The Greatest Rapper Of All Time Part 1Posted: March 27, 2015 Filed under: MONDAY RAMBLE | Tags: 2 chainz, 2pac, andre 3000, andre benjamin, Biggie, dame dash, Diddy, Drake, eminem, jay-z, kendrick lamar, nas, outkast, scarface, streets is watching, summer jam, sunshine, the city is mine, Tupac, tupac shakur 4 Comments
So once again I’m revisiting my opinionated post identifying Biggie as the greatest. My affinity for hip-hop has actually fallen off slightly so this may be a more objective analysis of these artists. I’m playing more and more D’Angelo and Sia these days and that isn’t necessarily a bad thing. I wanted to take a closer look at the arguments I would make for some of the guys that may challenge Biggie for the crown. Since so many of us have our “top fives,” there will never be a clear victor. But I will say that there are popular and unanimous vote-getters in the GOAT department.
Let’s start with Jay-Z.
Shawn Carter is the most iconic hip-hop artist of our time in terms of truly coming from the bottom and evolving into a wealthy entrepreneur right in front of our eyes. He is the quintessential American Dream for rap artists. While rappers like LL Cool, Ice Cube and Queen Latifah have enjoyed much success transitioning to Hollywood, Jay was always in the “best to do it” convos and he is still a relevant artist and businessman…or business, man.
Why Jay-Z is the greatest:
He did it on his own. When the labels fronted on him, he invested in himself (well maybe Kareem Burke helped) and created his own company which allowed him to spit rhymes about being able to match a triple platinum artist buck by buck with only a single going gold. He picked up where Biggie left off and infused the street life, drug talk with radio friendly hits and eventually began to sell records. Hov then became the number one trendsetter and wherever his sound went, the industry followed. Whether it was Swizz’s sample-free keys, Timbaland’s futuristic synths or the soulful backdrops provided by Kanye, Bink and Just Blaze, he led the followers year after year.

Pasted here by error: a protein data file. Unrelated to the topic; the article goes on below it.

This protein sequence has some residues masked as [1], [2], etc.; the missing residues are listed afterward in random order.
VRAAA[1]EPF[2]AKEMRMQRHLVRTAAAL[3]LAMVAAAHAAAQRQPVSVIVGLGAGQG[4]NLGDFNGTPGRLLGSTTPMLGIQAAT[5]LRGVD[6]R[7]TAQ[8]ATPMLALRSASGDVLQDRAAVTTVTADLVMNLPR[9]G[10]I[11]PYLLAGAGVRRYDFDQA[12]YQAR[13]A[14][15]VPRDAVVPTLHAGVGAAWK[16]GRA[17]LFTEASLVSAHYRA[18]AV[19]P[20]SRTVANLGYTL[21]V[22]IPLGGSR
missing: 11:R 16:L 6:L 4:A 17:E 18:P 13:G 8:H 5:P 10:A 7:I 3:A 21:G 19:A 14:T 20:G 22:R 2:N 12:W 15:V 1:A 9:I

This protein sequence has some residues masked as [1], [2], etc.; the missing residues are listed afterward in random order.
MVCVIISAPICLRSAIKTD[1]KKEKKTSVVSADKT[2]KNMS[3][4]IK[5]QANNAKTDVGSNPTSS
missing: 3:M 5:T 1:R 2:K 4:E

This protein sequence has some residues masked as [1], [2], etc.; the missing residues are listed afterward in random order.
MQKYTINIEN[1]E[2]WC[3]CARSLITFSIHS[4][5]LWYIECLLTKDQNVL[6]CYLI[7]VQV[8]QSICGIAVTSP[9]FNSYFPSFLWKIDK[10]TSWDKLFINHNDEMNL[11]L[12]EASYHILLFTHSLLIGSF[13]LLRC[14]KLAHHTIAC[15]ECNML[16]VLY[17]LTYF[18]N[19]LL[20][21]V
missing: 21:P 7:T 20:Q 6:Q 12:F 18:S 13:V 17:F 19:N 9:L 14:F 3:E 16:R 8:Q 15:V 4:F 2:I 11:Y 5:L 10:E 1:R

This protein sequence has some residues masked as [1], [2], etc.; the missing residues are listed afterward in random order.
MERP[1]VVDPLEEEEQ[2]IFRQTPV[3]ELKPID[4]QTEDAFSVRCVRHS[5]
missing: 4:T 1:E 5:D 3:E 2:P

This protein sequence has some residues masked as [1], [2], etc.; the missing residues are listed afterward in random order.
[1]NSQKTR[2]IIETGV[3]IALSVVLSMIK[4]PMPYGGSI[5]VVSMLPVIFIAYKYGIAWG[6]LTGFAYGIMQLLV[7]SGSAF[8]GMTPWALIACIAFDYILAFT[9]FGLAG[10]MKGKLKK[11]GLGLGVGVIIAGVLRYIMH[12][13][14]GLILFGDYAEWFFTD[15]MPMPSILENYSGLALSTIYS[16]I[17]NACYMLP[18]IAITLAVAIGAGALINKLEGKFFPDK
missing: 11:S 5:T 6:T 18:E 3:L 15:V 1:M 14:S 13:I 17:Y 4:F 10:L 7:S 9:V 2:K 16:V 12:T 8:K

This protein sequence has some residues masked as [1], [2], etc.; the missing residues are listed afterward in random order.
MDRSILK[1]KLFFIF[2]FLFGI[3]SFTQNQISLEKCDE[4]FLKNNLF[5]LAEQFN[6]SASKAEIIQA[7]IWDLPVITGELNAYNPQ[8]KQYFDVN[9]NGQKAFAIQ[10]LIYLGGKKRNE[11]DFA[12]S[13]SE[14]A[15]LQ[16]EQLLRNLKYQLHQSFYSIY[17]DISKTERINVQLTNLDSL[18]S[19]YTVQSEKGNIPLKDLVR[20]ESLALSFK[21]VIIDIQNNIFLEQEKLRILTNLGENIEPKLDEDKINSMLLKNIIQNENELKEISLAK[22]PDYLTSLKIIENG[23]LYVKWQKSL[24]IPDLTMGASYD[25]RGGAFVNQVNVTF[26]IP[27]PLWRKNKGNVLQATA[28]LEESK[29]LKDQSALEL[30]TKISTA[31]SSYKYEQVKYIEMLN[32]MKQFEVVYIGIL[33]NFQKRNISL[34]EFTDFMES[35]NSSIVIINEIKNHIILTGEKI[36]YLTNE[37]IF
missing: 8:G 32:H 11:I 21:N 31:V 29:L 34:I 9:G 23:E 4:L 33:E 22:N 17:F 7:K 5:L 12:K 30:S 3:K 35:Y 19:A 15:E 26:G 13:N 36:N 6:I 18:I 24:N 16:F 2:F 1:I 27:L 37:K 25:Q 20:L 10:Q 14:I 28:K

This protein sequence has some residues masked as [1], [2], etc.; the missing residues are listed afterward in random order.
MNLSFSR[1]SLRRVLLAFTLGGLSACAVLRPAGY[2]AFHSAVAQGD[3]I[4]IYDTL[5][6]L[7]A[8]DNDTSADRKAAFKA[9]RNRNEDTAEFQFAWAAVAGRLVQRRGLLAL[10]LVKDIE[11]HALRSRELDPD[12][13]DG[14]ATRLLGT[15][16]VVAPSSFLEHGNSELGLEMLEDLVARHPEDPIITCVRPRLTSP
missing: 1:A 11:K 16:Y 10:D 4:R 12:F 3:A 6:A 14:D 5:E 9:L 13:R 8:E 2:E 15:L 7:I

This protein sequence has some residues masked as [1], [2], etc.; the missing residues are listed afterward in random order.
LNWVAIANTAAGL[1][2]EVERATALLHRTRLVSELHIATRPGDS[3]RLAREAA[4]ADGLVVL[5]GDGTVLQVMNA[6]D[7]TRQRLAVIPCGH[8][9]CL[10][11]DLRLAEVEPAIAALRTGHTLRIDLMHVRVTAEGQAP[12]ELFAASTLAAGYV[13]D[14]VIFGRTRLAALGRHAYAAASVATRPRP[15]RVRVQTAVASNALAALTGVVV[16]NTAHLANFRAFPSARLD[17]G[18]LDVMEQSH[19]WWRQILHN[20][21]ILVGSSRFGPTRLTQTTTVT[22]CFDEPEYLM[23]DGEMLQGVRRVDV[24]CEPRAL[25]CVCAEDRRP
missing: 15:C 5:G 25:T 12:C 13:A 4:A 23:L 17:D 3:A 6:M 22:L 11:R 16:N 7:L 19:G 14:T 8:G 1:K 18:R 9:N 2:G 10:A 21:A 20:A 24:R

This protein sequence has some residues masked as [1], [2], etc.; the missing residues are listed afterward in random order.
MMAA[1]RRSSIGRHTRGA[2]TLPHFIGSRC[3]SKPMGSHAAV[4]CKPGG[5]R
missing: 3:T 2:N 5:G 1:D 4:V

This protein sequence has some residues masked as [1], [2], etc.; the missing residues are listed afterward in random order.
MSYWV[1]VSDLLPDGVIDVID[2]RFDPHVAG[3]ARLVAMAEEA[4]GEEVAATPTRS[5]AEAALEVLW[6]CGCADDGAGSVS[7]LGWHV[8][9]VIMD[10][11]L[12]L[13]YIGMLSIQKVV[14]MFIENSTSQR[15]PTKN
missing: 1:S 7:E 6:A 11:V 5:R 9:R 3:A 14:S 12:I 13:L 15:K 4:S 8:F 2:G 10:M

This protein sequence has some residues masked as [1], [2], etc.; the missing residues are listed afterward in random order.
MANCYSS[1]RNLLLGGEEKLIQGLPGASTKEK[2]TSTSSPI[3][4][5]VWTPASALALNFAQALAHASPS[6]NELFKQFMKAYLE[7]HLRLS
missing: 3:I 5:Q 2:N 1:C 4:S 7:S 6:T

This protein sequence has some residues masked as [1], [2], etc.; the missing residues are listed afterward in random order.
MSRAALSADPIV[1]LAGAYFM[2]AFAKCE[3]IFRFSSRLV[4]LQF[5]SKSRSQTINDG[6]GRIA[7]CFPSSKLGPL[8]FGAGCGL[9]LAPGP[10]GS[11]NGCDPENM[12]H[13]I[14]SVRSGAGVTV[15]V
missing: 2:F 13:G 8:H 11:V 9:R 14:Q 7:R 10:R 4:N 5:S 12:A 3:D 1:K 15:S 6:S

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Monday Ramble #50 – Dear Lil Wayne’s Jeggings:Posted: September 12, 2011 Filed under: Just thoughts, MONDAY RAMBLE | Tags: 50 cent, Biggie, bling bling, born again, Busta Rhymes and Ludacris, carter IV, Dj Khaled, Drake, eminem, jay-z, jeggings, Lil Wayne, nas, Nicki Minaj, pac, Swizz beatz, the carter II, tunechi, Video Music Awards, weezy, young money 7 Comments
Dear Lil Wayne’s Jeggings,
I watched you perform on stage a few weeks ago at the Video Music Awards and I wanted to reach out right away, but I knew my email would get lost in the barrage of letters you were going to receive directly after the show since you got a Twitter page so fast.
You don’t know me and I have no place bothering you on this Monday but I’ve been following your owner/partner/pal for a minute now.
Let me back up a bit. I’ve flip-flopped back and forth for years about your guy. At times, I’ve heard people call him the heir to the throne, the best rapper alive, and the leader of the hottest crew out.
Then I’ve also been around when the word came back to me that he was graded on a curve because he got a whole lot better after a shaky start, that he could never be the king of hip-hop because his subject matter isn’t diverse enough and some folks just said that when it comes to Carters, Dwayne will always be number 2.
How do I feel? I’ve been listening since “Bling Bling,” my ears perked up on Biggie’s Born Again and when Wayne decided that rap was a serious tool on the first Carter LP I was there telling dudes, “you know who can spit?”
But so what? There’s no award for thinking someone had potential, he gradually took over where Busta Rhymes and Ludacris left off and featured on everything moving. Then Weezy decided that he was going to spank anyone that got next to him on a track and made Swizz’s “It’s Me Bitchez” and DJ Khaled’s “We Takin’ Over” his coming out party for anyone that didn’t know Tha Carter II was about him trying to prove he was the Best Rapper Alive.
Then the mixtapes began to make noise, talks of Young Money got louder, New York began to embrace him and all of a sudden, “A Milli” became the foreshadowing record that would catapult Lil Wayne into a superstar that was also an emcee.